It is not my intention here to parse any of those troubling quotes. Let us leave it to religious scholars to contextualize them, to explain how they square with the contention that Islam and Christianity are religions of peace. For our purposes, it is sufficient to note that, while both Christian and Muslim scholars will offer that context and explanation, only Christians can be assured of being taken at their word when they do.
It also may help, Mr. Pitts, that there are no Christians committing or advocating violence by reference to those Biblical verses today, but an abundance of Muslims worldwide committing and advocating violence by reference to Qur’an verses.
Christians get the benefit of the doubt. Muslims get Glenn Beck asking a Muslim congressman to “prove to me that you are not working with our enemies.”
Because Christianity is regarded as a known “” and a norm. Muslims, meantime, have been drafted since Sept. 11, 2001, to fulfill the nation’s obsessive, historic, paranoiac and ongoing need to rally against an enemy within. We lost the Commies, but along came the Islamofascists. The names change. The endless capacity for irrational panic remains the same.
Is it really irrational to be concerned about what motivated Muslims like Khalid Aldawsari, the would-be jihad mass murderer in Lubbock, Texas; Muhammad Hussain, the would-be jihad bomber in Baltimore; Mohamed Mohamud, the would-be jihad bomber in Portland; Nidal Hasan, the Fort Hood jihad mass-murderer; Faisal Shahzad, the would-be Times Square jihad mass-murderer; Abdulhakim Mujahid Muhammad, the Arkansas military recruiting station jihad murderer; Umar Farouk Abdulmutallab, the would-be Christmas airplane jihad bomber; and so many other jihad murderers and would-be murderers? Is it really irrational to wonder if there’s something about Islam when all of them and more point to Islamic texts and teachings to justify their attacks and plots?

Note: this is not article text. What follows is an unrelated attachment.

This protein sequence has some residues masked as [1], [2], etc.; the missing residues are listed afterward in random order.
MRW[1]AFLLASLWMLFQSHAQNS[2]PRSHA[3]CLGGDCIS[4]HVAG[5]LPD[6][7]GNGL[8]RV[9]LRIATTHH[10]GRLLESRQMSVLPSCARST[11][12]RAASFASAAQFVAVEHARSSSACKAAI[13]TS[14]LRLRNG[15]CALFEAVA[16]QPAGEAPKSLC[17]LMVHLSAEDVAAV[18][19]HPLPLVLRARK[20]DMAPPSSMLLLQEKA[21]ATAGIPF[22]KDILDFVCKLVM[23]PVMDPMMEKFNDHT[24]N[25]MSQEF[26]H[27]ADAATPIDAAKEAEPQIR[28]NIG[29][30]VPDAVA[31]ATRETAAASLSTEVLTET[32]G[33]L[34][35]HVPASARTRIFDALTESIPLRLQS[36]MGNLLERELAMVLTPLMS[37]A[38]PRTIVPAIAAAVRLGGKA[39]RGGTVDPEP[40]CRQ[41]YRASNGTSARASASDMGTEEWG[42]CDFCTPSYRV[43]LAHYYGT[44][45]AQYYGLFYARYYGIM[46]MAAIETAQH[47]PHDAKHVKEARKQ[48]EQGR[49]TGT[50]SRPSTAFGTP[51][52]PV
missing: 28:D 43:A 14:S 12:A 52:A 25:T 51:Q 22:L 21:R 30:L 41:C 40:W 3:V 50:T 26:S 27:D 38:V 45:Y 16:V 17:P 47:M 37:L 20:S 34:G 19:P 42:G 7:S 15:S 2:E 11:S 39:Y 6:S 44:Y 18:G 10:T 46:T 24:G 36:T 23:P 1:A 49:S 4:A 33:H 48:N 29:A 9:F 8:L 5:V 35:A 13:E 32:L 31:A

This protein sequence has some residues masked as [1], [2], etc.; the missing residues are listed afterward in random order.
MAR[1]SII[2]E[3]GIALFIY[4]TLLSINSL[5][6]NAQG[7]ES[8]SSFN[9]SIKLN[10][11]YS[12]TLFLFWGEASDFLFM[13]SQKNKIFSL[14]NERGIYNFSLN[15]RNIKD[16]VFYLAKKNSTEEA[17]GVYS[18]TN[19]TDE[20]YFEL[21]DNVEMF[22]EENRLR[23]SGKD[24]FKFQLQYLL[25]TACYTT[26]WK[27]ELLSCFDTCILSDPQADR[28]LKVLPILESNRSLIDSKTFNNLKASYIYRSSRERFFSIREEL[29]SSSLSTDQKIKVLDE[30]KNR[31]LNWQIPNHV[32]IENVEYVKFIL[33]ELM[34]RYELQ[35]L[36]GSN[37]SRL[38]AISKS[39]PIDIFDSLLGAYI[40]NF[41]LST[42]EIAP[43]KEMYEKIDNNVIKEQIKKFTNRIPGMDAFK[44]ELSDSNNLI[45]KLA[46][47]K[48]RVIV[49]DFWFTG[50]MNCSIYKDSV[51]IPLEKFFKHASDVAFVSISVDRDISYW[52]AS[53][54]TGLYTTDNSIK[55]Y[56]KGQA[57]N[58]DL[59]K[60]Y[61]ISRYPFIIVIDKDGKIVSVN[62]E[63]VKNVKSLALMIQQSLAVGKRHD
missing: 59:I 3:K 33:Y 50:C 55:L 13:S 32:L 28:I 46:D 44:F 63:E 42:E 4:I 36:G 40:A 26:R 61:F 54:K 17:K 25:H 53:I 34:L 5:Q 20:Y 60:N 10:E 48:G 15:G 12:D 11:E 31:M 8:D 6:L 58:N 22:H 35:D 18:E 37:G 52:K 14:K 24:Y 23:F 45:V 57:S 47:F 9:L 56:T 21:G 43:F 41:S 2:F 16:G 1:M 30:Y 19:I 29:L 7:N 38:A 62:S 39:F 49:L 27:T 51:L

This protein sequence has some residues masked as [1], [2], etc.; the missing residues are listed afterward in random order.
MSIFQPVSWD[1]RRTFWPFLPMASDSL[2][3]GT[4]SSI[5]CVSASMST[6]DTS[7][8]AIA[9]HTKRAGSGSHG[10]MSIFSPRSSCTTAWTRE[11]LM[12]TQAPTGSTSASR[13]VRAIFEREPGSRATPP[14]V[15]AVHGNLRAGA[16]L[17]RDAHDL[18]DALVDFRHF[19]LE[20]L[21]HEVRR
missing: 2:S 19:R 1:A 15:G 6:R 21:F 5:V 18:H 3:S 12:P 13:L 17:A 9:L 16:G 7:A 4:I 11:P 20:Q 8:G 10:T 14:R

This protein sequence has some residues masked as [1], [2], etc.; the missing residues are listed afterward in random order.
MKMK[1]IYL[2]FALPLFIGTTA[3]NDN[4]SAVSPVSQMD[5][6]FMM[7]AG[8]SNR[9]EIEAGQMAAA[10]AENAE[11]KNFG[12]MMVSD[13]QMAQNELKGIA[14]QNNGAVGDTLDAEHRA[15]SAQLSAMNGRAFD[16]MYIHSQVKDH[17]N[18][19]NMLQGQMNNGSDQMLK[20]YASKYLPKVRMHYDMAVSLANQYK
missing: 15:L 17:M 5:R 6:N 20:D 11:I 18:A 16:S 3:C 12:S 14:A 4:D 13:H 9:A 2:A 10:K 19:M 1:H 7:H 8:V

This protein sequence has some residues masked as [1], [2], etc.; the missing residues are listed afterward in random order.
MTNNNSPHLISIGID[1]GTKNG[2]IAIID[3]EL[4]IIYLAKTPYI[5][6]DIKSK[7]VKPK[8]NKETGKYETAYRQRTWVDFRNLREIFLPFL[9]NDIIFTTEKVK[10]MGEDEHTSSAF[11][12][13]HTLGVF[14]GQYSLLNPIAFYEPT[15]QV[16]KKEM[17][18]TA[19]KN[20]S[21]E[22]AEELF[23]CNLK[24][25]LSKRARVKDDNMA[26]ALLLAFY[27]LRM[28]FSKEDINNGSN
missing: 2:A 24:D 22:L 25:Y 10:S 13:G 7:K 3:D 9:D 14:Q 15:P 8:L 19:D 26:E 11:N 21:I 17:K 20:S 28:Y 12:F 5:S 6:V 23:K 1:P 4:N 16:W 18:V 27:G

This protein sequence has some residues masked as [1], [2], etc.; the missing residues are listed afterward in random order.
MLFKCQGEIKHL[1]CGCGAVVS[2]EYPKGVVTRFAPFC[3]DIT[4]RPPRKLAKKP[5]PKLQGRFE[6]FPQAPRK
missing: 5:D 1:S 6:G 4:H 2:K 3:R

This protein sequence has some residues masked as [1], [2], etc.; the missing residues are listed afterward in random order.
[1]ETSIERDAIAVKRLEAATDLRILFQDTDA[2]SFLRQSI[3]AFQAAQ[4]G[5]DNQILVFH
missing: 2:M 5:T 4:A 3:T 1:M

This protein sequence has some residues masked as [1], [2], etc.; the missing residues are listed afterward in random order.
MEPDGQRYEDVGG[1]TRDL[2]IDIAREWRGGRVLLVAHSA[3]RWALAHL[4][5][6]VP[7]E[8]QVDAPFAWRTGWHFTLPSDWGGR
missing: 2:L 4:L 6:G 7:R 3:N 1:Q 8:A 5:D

As in people who send out emails insisting upon the rightness of holding over a billion people “” that bears repeating: “over a billion people” “” responsible for the actions of, what …? A few hundred? A few thousand?…
Pitts is here retailing common Islamic supremacist talking points — that the idea of “collective responsibility” is wrong, and that Muslims as a whole cannot and must not be made to bear any kind of responsibility for jihad attacks by other Muslims. In reality, no one with any sense is blaming all Muslims for anything that any individual Muslim has done; the problem lies in the Islamic texts and teachings that are used to justify such acts of violence. There is ample justification in the Qur’an, which calls upon Muslims to fight Christians until they “feel themselves subdued” (9:29), and the Sunnah, in which Muhammad tells his followers to offer non-Muslims conversion or subjugation, and to go to war with them if they refuse both, for jihad attacks. Muslims who oppose such attacks need ultimately to confront the existence of these Islamic teachings and work honestly to blunt their force, but non-Muslims need make no apology for recognizing that this is not being done within the Muslim community now, and making a realistic appraisal accordingly, and taking what steps must be taken to defend themselves and their way of life.